comment:12 Changed 15 months ago by nbruin

  • Commit set to a982dd81253277c909d7f29b2e0615d5e90e9d86

I think you may want to reconsider #22760 in the light of possible usage scenarios. The coercion framework is particularly designed to figure out common parents into which the operands can be coerced so that the operation can be applied. This does not apply to all cases; for instance, for actions there is no appropriate *common* parent. For actions, other procedures are followed (and generally, less powerful ones; which is appropriate).

If @ is going to be composition, it's going to be mostly a partial operation if regarded as, say, an operation on homomorphisms between modules over a field. Alternatively, it's an operation that combines objects in DIFFERENT parents (e.g., a pairing $\mathrm{Hom}(A,B) \times \mathrm{Hom}(B,C) \to \mathrm{Hom(}A,C)$) in which case the coercion framework probably doesn't have an appropriate setting yet. I think you really want to know what the coercion framework is supposed to accomplish for you before you try and hook @ into it. If the only scenarios where things work are the cases where _matmul_ already knows what to do, then there's no benefit from an extra indirection layer: you could just put the login into __matmul__ directly.


New commits:

ea74b6fAdd support for __matmul__ in the coercion model
d939b2cUpdate doctests for py3
e8d7924Merge branch 't/22760/add_support_for___matmul___in_the_coercion_model' into t/30244/use__matmul__operator____
a982dd8sage.categories.map.Map: Add __matmul__

comment:13 Changed 15 months ago by mkoeppe

This is a great point.

On this branch, as you perhaps saw, I am already overriding the (double-underscore) __matmul__ operator, so the coercion framework is not actually involved at all when it comes to the @ operation between two Maps. So in this case, I don't think there is actually any overhead/indirection.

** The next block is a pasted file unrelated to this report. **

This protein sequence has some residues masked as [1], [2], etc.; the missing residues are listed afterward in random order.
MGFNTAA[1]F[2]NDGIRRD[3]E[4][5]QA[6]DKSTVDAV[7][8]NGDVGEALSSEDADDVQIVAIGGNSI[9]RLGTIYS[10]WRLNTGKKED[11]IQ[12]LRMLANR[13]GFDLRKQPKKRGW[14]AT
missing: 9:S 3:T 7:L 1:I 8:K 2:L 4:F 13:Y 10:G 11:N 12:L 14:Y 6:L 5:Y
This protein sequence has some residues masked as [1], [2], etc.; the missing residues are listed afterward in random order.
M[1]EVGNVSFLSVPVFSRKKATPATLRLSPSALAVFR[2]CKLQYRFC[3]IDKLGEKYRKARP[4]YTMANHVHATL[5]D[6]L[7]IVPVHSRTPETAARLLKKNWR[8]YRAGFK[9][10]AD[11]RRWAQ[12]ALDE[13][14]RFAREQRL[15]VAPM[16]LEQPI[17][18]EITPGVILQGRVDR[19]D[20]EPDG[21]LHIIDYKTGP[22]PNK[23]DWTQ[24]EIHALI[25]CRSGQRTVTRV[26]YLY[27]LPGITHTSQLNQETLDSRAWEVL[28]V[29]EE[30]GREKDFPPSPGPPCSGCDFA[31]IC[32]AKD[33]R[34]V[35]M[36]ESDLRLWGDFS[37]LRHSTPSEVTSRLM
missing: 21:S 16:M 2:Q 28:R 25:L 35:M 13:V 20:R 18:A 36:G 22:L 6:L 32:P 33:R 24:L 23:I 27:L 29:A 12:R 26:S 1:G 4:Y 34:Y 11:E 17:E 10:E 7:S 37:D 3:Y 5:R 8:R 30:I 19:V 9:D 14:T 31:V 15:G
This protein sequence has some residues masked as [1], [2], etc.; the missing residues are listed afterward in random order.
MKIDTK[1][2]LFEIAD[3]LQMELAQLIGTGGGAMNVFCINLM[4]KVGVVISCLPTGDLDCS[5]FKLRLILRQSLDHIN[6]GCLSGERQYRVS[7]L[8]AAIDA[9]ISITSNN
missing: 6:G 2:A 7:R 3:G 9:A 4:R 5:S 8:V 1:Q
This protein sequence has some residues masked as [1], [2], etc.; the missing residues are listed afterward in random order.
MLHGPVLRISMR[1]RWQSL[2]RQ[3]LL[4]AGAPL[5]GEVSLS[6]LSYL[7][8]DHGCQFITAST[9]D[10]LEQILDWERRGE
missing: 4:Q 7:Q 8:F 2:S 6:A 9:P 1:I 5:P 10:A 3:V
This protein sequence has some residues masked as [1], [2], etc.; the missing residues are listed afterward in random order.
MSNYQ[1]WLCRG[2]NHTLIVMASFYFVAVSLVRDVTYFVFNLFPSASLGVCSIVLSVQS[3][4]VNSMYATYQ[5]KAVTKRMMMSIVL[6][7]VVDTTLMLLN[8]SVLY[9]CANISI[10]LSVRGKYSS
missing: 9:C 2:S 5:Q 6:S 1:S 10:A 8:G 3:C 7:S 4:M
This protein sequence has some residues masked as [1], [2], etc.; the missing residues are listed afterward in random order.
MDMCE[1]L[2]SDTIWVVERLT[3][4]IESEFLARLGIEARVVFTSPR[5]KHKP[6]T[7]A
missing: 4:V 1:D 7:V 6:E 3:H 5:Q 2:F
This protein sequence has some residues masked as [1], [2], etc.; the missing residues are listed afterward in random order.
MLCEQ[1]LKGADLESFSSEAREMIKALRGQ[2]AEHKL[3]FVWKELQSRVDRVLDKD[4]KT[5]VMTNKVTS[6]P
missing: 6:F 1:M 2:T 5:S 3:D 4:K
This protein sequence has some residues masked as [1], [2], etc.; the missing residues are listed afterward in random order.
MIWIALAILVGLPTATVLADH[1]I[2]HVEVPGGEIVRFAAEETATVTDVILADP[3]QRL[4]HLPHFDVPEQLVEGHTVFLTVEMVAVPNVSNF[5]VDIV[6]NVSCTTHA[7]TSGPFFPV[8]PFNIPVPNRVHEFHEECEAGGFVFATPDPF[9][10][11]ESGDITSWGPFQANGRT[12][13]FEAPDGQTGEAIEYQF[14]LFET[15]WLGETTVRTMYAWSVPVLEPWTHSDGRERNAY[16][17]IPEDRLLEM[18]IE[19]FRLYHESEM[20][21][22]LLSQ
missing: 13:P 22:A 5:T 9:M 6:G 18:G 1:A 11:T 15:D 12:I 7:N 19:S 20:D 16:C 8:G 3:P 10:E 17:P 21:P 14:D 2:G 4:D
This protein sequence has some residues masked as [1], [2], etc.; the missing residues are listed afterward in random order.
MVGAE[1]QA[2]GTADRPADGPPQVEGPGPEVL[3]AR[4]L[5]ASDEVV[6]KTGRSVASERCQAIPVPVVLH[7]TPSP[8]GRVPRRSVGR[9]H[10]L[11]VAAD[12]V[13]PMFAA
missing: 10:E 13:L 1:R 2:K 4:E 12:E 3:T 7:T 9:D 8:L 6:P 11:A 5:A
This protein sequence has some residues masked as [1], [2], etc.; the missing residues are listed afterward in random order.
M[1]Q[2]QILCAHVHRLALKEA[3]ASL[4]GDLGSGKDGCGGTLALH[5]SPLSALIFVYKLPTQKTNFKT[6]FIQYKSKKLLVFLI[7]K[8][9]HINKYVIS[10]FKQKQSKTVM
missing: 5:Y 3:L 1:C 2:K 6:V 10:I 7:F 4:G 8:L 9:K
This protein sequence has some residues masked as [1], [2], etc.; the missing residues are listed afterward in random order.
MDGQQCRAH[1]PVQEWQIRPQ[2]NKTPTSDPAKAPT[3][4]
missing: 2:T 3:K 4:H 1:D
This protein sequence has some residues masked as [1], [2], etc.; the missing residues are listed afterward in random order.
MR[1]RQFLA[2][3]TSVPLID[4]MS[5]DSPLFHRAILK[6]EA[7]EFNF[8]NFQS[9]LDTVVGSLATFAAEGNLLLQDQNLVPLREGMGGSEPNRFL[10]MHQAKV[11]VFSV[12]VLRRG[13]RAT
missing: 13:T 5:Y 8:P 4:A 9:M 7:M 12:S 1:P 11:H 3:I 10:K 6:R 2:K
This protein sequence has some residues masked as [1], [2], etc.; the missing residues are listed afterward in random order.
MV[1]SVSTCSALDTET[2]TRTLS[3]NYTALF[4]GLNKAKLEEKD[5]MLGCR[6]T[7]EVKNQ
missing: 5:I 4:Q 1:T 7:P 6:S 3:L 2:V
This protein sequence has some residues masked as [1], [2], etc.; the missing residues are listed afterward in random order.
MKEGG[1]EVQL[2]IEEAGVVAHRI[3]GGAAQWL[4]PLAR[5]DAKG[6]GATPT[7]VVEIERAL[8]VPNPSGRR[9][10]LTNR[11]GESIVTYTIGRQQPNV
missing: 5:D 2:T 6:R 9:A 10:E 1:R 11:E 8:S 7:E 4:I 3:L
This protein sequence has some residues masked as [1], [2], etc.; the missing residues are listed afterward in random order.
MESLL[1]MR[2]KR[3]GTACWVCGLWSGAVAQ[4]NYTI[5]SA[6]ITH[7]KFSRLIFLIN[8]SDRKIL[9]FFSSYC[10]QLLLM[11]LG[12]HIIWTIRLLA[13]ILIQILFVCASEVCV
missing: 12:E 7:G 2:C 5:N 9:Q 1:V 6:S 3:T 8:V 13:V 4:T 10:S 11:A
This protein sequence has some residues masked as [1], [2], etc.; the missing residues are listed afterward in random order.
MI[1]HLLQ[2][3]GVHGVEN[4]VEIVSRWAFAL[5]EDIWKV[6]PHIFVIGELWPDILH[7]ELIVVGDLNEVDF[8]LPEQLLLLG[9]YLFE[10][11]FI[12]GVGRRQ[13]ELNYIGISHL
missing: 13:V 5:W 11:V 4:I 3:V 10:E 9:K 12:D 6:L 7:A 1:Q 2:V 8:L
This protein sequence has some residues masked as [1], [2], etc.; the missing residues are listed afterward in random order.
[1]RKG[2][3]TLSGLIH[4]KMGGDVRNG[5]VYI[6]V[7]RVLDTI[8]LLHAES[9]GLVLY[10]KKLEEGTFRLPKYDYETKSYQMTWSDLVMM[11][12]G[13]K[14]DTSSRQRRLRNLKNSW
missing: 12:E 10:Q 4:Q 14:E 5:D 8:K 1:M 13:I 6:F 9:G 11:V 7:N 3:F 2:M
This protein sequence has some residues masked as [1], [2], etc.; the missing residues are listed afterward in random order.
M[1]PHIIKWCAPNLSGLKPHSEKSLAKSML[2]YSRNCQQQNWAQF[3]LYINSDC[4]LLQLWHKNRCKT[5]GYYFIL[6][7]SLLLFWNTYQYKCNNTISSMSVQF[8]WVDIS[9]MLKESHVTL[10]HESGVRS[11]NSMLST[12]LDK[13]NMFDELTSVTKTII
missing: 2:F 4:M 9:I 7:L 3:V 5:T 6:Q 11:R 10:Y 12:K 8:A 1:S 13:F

comment:14 Changed 15 months ago by mkoeppe

But a concern is that by overriding it, it is disabling coerce actions...

comment:15 follow-up: Changed 15 months ago by tscrim

I don't think there is any harm in #22760 by adding the hook for it. However, I thought the coercion framework was designed to also handle actions. For example, you need coercion for z * A when z is an integer but A only has a QQ-action. I also thought the coercion framework was what called the different actions to see what was appropriate too.

That being said, I see your point about _matmul_ potentially not being so useful by itself. However, we might as well include it in case someone does have a use case for it.

comment:16 in reply to: ↑ 7 Changed 15 months ago by egourgoulhon

Replying to mkoeppe:

In the realm of tensors, matrix multiplication would generalize to tensor contraction, not tensor product.

+1

comment:17 in reply to: ↑ 15 Changed 15 months ago by nbruin

Replying to tscrim:

I don't think there is any harm in #22760 by adding the hook for it. However, I thought the coercion framework was designed to also handle actions. For example, you need coercion for z * A when z is an integer but A only has a QQ-action. I also thought the coercion framework was what called the different actions to see what was appropriate too.

Indeed, some coercion steps are possible for actions, but not nearly as much as for operations internal to structures. For instance, for addition between ZZ[x,y] and QQ[z], the coercion system will construct a common covering structure QQ[x,y,z] by combining a sequence of "construction functors" according to certain (heuristic!) rules. I don't think the rules for actions are nearly as advanced -- probably no coercions on the acted-upon set are tried at all; and probably shouldn't.

I'd hope there are better tools available for exploring what coercion to take than to query and see "what works". If that's actually what happens, then applying it to partial operators such as composition is definitely inappropriate.

In general, I'm not so sure coercion will help for @ if it goes the composition route, and then having the hook in the system is going to be counterproductive, because people will stumble on it and do unhelpful things with it. So I disagree with the idea that putting hooks just in case someone finds a use for it is harmless. Not making a design decision on it now can also mean not making a design mistake now. Avoiding mistakes has benefits.

comment:18 Changed 15 months ago by mkoeppe

I think I will try out an alternative implementation of composition as a coerce-action (keeping the inherited __mul__ operator). Then we can experiment with this a little to gather more insights.